Advantages and disadvantages of RMSE:

  • It solves the problem of MSE, the unit will be the same as that of the output as it takes the square root, but still, it is not that robust to the outliers.

The above metrics depend on the context of the problem which we are solving, meaning there is a lot of difference if the MAE is 1.2 in terms of salary and in terms of centimeters. We cannot just say the model is good or bad by looking at the values of MAE, MSE, and RMSE without knowing the actual problem.

R2 score:

Image by author
Image by author

Consider that we do not have any input data, and if someone wants to know how much salary he can get in this company, then the best thing we can do is to give them the mean of the salary of all the employees.

R2 score gives a value between 0 to 1, which can be interpreted for any context. It can be termed as the goodness of the fit.

SSR is the sum of squared error in the regression line and SSM is the Sum of squared error for the mean line. Here we are comparing the regression line with the mean line.

Image by author

Some important points regarding the R2 score:

  • If the R2 score is 0, that means our model is just as good as the mean line, so need to improve our model.
  • If the R2 score is 1, then the right part of the equation is becoming 0, which can happen only when our model fits every data point and is not making any error which in practice is very difficult to achieve.
  • If the R2 score is negative, it means that the right side of the equation is greater than 1 which can happen when SSR > SSM. Meaning our model is worst than the mean line.

R2 can also be interpreted as given below.

If the R2 score of our model comes out to be 0.8, that means we can say that our model is able to explain 80% of the variance of the output. i.e, 80% of the variation in the salary can be explained by the input (years of experience) , but the rest 20% is unknown.

If our model has 2 features years of experience and tests score, then our model is able to explain 80% of the variation in salary using the two input features.

Disadvantages of R2 score:

  • As the number of input features increases, the R2 score tends to increase accordingly or it will remain the same but will never decrease, even though the input features are not important to our model (Eg Adding the temperature feature to our example, even though the temperature is not adding any importance to our output).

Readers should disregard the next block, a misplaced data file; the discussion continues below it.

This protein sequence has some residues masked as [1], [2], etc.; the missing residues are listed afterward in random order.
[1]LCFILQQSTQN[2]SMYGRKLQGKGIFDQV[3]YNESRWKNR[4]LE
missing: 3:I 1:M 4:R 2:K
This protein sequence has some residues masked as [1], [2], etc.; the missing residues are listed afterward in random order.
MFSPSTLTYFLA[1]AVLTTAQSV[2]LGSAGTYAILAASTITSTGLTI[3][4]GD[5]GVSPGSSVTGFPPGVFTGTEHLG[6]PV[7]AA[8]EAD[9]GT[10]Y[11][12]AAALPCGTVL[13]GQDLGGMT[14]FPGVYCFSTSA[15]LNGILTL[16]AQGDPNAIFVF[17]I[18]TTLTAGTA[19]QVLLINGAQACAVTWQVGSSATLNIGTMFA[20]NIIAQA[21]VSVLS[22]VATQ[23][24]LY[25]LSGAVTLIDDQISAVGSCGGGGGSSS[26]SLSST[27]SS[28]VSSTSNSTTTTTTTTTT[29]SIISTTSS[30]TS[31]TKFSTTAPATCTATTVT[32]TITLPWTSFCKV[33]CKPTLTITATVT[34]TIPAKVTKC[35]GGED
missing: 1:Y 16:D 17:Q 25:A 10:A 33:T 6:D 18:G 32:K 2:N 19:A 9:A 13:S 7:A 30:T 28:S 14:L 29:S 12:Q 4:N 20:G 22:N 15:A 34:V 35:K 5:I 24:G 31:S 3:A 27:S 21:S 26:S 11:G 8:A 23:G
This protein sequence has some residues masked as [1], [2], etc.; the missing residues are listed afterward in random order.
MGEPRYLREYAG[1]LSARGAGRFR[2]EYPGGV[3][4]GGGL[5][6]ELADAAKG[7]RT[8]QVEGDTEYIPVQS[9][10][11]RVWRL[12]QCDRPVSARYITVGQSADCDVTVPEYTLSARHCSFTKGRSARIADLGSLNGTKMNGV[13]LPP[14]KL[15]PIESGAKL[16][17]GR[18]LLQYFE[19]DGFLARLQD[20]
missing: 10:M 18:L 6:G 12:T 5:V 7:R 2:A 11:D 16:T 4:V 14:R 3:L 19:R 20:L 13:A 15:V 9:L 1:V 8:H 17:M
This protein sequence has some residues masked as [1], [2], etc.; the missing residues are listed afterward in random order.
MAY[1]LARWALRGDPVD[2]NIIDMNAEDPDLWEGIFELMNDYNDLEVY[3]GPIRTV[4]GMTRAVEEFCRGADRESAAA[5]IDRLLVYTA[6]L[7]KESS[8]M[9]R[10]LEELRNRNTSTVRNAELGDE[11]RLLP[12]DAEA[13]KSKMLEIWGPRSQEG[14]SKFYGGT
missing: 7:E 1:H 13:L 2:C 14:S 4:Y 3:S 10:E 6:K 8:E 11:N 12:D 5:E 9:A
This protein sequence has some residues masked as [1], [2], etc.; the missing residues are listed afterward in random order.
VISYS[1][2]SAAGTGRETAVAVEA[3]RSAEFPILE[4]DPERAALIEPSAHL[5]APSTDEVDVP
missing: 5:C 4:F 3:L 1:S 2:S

Adjusted R2 score:

Image by author

In the above formula, R2 is the R2 score, n is the number of observations(rows) and p is the number of independent features. Adjusted R2 score solves the problem of R2 score.

Consider the below 2 cases:

  1. When we add the features which are not so important to our model, like adding temperature to predict the salary…..

2. When we add the features which are important to our model, like adding test scores to predict the salary….

So you have understood the various metrics used in the regression problems with their advantages and disadvantages. Thank you for reading……

You can read about the classification metrics in the below blog.

Confusion Matrix

If you are confused about the normalization and standardization then you can read the below blog.

Which feature scaling technique to use- Standardization vs Normalization.

You can connect with me on LinkedIn.

Mlearning.ai Submission Suggestions


5 Regression Metrics Explained in Just 5mins was originally published in Towards AI on Medium, where people are continuing the conversation by highlighting and responding to this story.

Join thousands of data leaders on the AI newsletter. It’s free, we don’t spam, and we never share your email address. Keep up to date with the latest work in AI. From research to projects and ideas. If you are building an AI startup, an AI-related product, or a service, we invite you to consider becoming a sponsor.

Published via Towards AI

Feedback ↓